A few weeks ago I’m in a co-worker’s office and see this sexy-looking bottle on her desk and I’m totally eyeballing it lewdly and she says, “Oh yeah, Lorina Sparkling Lemonade! This is my favorite drink!” And I admired the tasteful label design and mentioned, you know, off the cuff, that I happened to “work” for the “preeminent beverage-related website” and “really knew my shit” and she said: “Here, take it! Try it! I have another bottle right here to enjoy. But you must tell me when your review is online so I can read it!” So I chugged it down and was all: Eh. Kind of like Orangina (you ever pronounce “Orangina” like “vagina”? Just to pass the time?) except with the carbonation cranked up too many notches. I left one last swallow in the bottle here on my desk so, when the time came for me to write about it, I could refresh my memory (and myself!), but it’s been weeks and I’m sure it’s very warm and flat and backwashed, but OK I will go ahead because that is my commitment to you: Hm! Not bad! Subtle lemon flavor! So my recommendation is crack it open and let it sit for like a month. Lorina needs to age.

AriZona Herbal Tonic

Somebody wrote us a while ago and said something like “hey turkeys howsabout shuffling some props toward the unimpeachable flavor of AriZona green tea w/ginseng and honey” and at first I thought: What the hell is up with the interCapping? I’m assuming that capital Z is in there to help differentiate between the beverage company and the great U.S. state, sort of like The Charlatans UK, some sort of out-of-court arrangement, maybe. Then I thought: What the hell is up with AriZona’s website? Is that thing spewed from the darkest bowels of Frontpage or what. And then I thought: I do like that green tea with the honey. Very smooth and subtle, and a kind of classy wraparound label as opposed to the garishness of your beloved cactus drink.

So yesterday I picked up one of the AriZona Herbal Tonics, since I’d never given those a shot. Those are the ones that supposedly improve your Energy, Health, Memory, or Stress (maybe soothe rather than improve on that last one) and are made up to look like those olde tyme cure-all tonics sold to rubes in backwater towns and consisting mostly of ethyl alcohol? And that works for me, because a) you know I like the olde tyme look, and b) I think it’s nice that they analyzed the whole energy drink boom, the whole concept of a beverage being somehow nourishing to the spirit or intellect or mood, and said: “Hey, that sounds like snake oil. Let’s run with that.”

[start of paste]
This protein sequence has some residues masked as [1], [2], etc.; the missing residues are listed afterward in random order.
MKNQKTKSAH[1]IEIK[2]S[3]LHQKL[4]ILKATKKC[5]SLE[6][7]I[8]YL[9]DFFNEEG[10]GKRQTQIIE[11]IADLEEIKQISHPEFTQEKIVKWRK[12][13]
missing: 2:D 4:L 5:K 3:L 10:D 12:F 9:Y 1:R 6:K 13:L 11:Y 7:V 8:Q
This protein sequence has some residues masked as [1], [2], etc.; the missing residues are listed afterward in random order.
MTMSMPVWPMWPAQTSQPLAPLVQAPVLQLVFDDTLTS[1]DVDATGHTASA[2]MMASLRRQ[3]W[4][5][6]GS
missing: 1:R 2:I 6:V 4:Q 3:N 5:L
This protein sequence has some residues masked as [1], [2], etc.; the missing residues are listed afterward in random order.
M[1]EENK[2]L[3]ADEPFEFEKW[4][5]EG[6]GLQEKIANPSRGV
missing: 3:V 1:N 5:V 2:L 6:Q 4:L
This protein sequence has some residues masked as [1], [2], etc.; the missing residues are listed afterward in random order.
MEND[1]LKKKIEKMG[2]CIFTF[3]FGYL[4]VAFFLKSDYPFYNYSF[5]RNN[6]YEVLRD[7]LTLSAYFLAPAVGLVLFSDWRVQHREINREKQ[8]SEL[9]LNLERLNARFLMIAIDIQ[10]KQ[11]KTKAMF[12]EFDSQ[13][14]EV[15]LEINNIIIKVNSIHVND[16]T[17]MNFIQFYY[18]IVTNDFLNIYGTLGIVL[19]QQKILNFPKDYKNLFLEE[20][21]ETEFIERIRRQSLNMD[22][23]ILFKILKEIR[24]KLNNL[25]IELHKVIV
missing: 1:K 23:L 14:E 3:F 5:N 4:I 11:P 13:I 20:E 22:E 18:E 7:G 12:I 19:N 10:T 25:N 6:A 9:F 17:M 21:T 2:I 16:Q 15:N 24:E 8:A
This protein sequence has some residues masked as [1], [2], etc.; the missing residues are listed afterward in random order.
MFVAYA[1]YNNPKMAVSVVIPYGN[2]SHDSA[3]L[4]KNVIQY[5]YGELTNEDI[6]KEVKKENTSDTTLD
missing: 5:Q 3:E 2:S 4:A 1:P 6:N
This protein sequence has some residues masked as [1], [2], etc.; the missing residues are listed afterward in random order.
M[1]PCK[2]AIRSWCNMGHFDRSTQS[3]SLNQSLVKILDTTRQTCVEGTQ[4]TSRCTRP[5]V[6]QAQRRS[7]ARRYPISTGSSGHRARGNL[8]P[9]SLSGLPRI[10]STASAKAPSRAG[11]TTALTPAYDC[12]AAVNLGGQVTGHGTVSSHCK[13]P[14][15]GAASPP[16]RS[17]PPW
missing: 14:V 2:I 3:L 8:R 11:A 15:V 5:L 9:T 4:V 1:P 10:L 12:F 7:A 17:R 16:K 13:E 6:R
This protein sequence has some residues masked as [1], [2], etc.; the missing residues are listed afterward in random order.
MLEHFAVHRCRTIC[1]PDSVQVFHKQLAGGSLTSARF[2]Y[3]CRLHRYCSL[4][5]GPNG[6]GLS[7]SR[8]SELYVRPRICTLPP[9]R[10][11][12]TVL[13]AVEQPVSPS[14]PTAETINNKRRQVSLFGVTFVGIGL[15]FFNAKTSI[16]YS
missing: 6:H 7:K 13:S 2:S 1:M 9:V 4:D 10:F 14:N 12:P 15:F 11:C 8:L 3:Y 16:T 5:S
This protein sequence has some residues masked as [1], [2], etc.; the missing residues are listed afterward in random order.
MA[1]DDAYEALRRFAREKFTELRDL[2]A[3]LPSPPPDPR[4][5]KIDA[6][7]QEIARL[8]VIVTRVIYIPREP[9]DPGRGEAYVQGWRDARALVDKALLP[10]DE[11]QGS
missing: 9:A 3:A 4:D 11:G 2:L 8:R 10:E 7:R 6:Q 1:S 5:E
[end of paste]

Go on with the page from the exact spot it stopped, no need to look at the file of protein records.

And in fact, the Memory Health Tonic makes no claims at all to help with your memory or anything else. It just says “Memory Health Tonic” and then has a picture of an Einsteinesque scientist working out a complicated math formula next to his crowded table of chemistry equipment — the key attribute of any successful scientist being of course his/her ability to remember things. To sum up, I appreciate this drink’s packaging approach from soup to nuts.

And the flavor? It’s sort of like if they mixed the green-tea-with-honey with the orange-mango from Nantucket Nectars. Which is probably what they did. So kind of diluted, but not diluted with water. I shrank back in terror at its milky color when I first cracked open the lid — its stylish blue bottle disguising its true color till then — but the terror semi-subsided when I started knocking back this sweet elixir.

I noticed no improvement to my memory, exactly as AriZona didn’t promise. Which is probably for the best, since you and I well know there are great swathes of my life that I’d just as soon forget and yes I’m talking about the EPCOT years.

Clearly Canadian Cherry

You probably won’t believe this, but back in high school I was a seltzer sort of guy. I know, I know, it’s hard to imagine me — me! of all people! — being one of those walking stereotypes, swilling seltzer, wearing a mink stole, sporting a Prince Albert, growing out my pinkie nail, listening to Kraftwerk and Sheena Easton, driving a Dodge truck … I mean, it’s embarrassing to think back on, but you know, everyone was into that “look” at the time. But even I couldn’t stomach straight seltzer water and had to fake it with flavored waters, which worked out because I had a Price Club card at the time and could pick up entire cases of New York Seltzer and Clearly Canadian.

Unfortunately, these cases were variety packs, so even though I could drink Black Cherry New York Seltzer exclusively, all day all night, there came a time when I had to suffer through Orange or Blueberry. Luckily, these were teeny tiny glass bottles, so at least anything unpleasant was over with quickly.

Clearly Canadian was always my second-choice seltzer, probably because it was closer to soda water than soda pop, Q.E.D. kind of bitter when you get right down to it. But CC has survived into contemporary times while NYS has not, so I picked up a bottle of good old Cherry Clearly Canadian this weekend, letting the sparkling waves of nostalgia wash over me.

Because even though the new bottle design is all fancy-pants, with each flavor sporting a different retro pattern (The Halftone! The Lava Lamp! The Wacky Grid!), the taste is exactly the same: that vague, bitter cherry, distantly medicinal.